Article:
In examining my own influential teachers, I find that they are all fairly traditional in their approaches, i.e. they all use lecture methods to instruct. Of course, many asked questions in class, yet rarely did they give students time enough to answer; many probably did not want the students to answer. All of these teachers, however, cared about their students and showed the proper wisdom and enthusiasm necessary to promote learning.

Rarely do I remember my most influential teachers employing alternative modes of teaching, except for Mr. Westfall. Yet Westfall’s topic, theatre, required additional, and somewhat unusual, approaches. There was group work and peer evaluation which encouraged us to excel in our theatre studies. I believe that peer evaluation is an excellent way of motivating the students to do their best—none of the want to look “stupid” in front of their peers. I also agree with the lecture method to some extent; i.e. I usually lecture for about ten minutes before I have the students getting involved with group activities, discussion, or creative exercises.

4. Discuss your reactions to Boyer’s ideas on the connection between the scholar and the teacher.

Boyer’s position on this topic is astute and sagacious. I am reminded of one of the choices given to the newly-enlightened Buddha. An evil demon tempted the Buddha by giving him a chance to go directly to nibbana rather than having to reenter the world. The Buddha was tempted, but decided for the sake of humanity that he would teach his Middle Way to enlightenment. Now the Buddha did not have to make this choice, but out of pure caritas and altruism, he decided to teach. This story is inspirational in that the Buddha’s love for humanity was so strong that he was willing to give up paradise in order to pass along his knowledge to an ignorant humanity.

Thus must the scholar come out of his tower once he has found his answers and teach them to the rest of us. Perhaps it is his obligation as a human being to help strengthen the foundations and the seams of our human community by sharing his discoveries. After all, what good are intellectual nirvanas if they are not shared?

5. Discuss ways in which you plan to prepare your students to be evaluators.

I approach the subject using my discipline, i.e. the study of literature. Since literature represents a universal human condition, the students who learn to discern and discuss themes and meanings in literature will be well-trained to apply this to an evaluation of anything. In learning to judge the effectiveness of a work of art helps in the critical thinking process and allows the students to become better evaluators.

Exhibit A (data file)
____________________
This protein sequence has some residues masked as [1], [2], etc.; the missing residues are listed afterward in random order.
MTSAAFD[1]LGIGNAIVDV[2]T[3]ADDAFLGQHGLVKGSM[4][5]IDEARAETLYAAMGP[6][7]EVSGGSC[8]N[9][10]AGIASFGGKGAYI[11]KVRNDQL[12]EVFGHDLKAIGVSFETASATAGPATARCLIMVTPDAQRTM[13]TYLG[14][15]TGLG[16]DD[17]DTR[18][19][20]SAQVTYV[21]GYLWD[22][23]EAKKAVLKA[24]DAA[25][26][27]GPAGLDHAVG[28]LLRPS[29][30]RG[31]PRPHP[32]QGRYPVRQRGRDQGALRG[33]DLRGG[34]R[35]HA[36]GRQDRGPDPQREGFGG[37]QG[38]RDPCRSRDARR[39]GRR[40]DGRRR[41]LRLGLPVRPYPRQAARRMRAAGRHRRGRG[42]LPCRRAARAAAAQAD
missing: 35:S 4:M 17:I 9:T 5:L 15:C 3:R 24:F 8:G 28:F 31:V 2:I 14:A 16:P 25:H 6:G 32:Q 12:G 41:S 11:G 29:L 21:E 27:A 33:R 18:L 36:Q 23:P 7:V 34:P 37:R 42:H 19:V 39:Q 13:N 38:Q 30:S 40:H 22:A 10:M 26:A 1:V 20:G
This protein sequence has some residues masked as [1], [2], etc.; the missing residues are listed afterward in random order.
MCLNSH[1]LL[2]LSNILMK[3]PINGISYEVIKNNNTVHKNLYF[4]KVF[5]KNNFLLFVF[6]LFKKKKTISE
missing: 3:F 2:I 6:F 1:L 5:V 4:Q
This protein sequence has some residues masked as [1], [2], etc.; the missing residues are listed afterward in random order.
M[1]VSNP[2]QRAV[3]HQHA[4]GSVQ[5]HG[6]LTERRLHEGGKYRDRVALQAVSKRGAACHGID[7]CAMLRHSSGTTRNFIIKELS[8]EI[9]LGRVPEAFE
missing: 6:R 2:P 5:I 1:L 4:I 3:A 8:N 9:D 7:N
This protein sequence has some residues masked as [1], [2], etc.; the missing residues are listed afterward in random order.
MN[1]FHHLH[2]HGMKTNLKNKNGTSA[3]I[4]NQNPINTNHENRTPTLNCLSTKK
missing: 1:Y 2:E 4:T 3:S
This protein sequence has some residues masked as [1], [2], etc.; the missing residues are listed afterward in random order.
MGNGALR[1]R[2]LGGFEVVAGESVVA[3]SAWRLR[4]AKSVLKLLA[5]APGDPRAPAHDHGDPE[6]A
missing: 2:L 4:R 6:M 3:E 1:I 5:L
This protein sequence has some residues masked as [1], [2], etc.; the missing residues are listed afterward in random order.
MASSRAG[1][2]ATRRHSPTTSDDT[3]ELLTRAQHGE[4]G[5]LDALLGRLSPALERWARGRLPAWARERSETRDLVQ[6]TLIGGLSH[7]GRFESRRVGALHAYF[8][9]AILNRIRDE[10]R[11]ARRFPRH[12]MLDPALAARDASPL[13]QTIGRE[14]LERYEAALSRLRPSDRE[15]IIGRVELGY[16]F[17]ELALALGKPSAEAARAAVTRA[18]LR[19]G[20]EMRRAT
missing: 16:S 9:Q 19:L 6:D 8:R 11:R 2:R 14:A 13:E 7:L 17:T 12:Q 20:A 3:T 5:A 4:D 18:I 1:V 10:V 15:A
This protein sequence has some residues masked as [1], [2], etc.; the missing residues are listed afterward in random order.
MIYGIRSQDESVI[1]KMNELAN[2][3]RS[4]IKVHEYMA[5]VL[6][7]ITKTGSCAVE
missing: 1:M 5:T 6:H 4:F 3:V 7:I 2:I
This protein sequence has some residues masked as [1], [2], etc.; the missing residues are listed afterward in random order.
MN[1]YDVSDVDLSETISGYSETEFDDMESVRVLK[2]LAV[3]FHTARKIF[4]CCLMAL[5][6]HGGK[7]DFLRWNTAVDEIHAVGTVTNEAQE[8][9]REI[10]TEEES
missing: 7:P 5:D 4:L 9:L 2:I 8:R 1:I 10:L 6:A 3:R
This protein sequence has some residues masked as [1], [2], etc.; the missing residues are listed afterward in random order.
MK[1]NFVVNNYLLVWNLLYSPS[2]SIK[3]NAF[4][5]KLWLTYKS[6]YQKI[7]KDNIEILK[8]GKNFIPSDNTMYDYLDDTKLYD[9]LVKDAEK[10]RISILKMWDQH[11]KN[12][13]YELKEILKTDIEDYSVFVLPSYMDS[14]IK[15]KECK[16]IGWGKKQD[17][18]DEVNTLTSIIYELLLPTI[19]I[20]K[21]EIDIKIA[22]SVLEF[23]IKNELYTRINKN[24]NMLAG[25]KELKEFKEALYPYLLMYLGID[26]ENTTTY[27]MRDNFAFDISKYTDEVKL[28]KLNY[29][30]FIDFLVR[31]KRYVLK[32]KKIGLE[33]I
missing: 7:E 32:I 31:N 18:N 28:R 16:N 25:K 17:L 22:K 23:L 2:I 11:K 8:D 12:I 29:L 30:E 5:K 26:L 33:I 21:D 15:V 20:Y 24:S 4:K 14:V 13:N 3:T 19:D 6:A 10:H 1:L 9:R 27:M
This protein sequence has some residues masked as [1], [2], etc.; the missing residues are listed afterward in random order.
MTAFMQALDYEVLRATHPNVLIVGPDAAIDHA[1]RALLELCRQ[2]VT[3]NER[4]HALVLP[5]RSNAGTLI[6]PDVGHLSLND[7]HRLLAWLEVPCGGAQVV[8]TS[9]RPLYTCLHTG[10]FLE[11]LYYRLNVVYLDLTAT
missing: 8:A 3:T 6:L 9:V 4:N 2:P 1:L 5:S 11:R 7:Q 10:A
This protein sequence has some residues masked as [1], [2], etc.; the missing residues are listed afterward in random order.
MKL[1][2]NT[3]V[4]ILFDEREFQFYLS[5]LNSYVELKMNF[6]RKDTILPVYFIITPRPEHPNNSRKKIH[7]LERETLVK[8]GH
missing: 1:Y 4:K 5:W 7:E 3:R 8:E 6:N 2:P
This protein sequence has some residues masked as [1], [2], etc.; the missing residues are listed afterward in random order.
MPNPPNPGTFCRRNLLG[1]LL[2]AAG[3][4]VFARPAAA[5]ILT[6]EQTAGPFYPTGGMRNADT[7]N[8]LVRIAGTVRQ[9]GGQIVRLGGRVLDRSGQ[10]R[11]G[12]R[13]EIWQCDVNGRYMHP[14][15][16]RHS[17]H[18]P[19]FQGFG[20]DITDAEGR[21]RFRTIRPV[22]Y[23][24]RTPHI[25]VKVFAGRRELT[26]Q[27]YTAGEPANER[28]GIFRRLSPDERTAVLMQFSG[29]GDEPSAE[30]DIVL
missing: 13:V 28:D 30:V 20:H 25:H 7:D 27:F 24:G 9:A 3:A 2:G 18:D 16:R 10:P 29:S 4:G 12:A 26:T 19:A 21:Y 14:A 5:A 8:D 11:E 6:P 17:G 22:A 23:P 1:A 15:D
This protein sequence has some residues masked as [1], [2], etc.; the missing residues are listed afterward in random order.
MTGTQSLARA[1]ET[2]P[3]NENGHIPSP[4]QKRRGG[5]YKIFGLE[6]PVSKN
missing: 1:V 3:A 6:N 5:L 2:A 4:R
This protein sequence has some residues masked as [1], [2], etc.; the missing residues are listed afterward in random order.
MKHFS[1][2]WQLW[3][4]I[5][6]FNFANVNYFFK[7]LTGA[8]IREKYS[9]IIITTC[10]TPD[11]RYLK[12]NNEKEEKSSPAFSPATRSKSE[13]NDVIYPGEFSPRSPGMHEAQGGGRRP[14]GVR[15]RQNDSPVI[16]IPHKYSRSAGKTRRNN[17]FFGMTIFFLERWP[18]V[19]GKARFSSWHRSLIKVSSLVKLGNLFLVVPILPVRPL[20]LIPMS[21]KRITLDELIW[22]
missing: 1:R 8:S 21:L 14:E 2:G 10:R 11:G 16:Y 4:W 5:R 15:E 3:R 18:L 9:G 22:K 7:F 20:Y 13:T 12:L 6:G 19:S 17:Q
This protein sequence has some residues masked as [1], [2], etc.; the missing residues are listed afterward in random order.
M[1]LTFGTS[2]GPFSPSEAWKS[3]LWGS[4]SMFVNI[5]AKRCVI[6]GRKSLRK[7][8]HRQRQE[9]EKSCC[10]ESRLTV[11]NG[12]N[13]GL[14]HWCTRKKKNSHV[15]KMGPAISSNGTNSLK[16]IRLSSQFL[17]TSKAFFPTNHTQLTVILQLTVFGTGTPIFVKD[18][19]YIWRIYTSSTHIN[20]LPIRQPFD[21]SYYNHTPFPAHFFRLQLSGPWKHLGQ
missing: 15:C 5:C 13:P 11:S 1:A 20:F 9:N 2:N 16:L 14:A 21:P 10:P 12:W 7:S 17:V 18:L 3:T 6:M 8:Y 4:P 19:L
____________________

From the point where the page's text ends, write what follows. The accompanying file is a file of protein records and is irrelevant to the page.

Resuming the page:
6. Boyer describes his “story” of how he became a TA. Describe your story.

Poor Dr. Sipiora. I badgered him daily about getting a TA position. Even though he assured me that my credentials were excellent and that I had a better-than-average chance of securing a position, I continued to inquire. As a result of either my qualifications or my endless harassment, I was awarded a taship.

7. Discuss Boyer’s recommendation that every Ph.D. program should have a seminar on teaching for candidates who plan to teach.

At first I believed this to be a waste of time. I had always viewed the College of Education with mild disdain; truly, every member of that school seemed to be underqualified to become a “real” scholar, so they opted for something easy like the teaching of elementary school. I had always been bothered by this though was unsure as to what to do about it. While (I believe) this problem still persists, at least steps are being taken to ensure that our future professoriate is being trained.

Evidenced by the above, I agree with Boyer’s proposal for the training of new tas. In fact the idea of not training strikes me as absurd.

8. Boyer believes that the “sacred act of teaching” should be one that focuses primarily on cooperative learning. Many scholars and teachers agree. What are you reactions to this?

The act of evaluation is an excellent way to learn. Boyer suggests peer, self, and student evaluation to better oneself as a teacher. This seems logical and has been implemented by me in my classes.